Today, the beer industry is flourishing more than ever; over the past 30 years in particular, there has been a marked increase in breweries, production and product experimentation. Global demand has resulted in significant numbers of new breweries and microbreweries blending new ingredients and techniques with inspirations from older styles to create their beers. Breweries are opening all over the globe, and after a period of consolidation in the US and Europe, Asia and Africa are now also showcasing beer creativity like never before.


The video at the top of this page tells you everything you need to know about the production of beer and its ingredients, but in summary:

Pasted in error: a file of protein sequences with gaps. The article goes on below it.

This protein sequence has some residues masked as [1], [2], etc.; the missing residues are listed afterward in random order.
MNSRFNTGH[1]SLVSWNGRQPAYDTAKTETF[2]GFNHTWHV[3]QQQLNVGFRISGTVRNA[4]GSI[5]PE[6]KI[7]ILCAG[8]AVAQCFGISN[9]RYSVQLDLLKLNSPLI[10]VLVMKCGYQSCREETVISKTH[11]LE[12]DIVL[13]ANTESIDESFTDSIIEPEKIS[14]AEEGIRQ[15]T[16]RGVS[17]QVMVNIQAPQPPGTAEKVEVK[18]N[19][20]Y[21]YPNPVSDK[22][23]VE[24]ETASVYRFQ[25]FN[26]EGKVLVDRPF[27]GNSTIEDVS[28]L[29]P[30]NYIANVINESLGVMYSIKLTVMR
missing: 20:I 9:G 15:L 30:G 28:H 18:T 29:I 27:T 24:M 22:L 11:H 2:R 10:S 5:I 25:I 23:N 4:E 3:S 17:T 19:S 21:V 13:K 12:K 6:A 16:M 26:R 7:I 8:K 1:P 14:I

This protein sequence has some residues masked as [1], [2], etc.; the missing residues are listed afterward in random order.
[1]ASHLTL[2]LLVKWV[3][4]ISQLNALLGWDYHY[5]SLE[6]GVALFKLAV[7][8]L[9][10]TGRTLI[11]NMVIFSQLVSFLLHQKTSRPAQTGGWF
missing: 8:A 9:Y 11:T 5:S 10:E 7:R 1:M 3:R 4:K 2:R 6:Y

Beer is made using four simple ingredients:

  1. Barley or other grains – They contain the sugars or enzymes needed for brewing. Grains are germinated, dried, then kilned to produce malted barley.  
  2. Water – Is mixed with the grain to activate enzymes in the barley and break down sugars so they are fermentable to start the brewing process.
  3. Yeast – Is a single-celled fungus that consumes the sugars from the brewing process and converts them to alcohol and Co2.  
  4. Hops – Is a vine-like plant native to many regions of the world, added at various stages during the brewing process to alter the flavour and aroma.


Production of beer varies, but largely follows these seven steps:

  1. Malting – Harvested (often barley) grains are malted by being steeped in water to kickstart germination.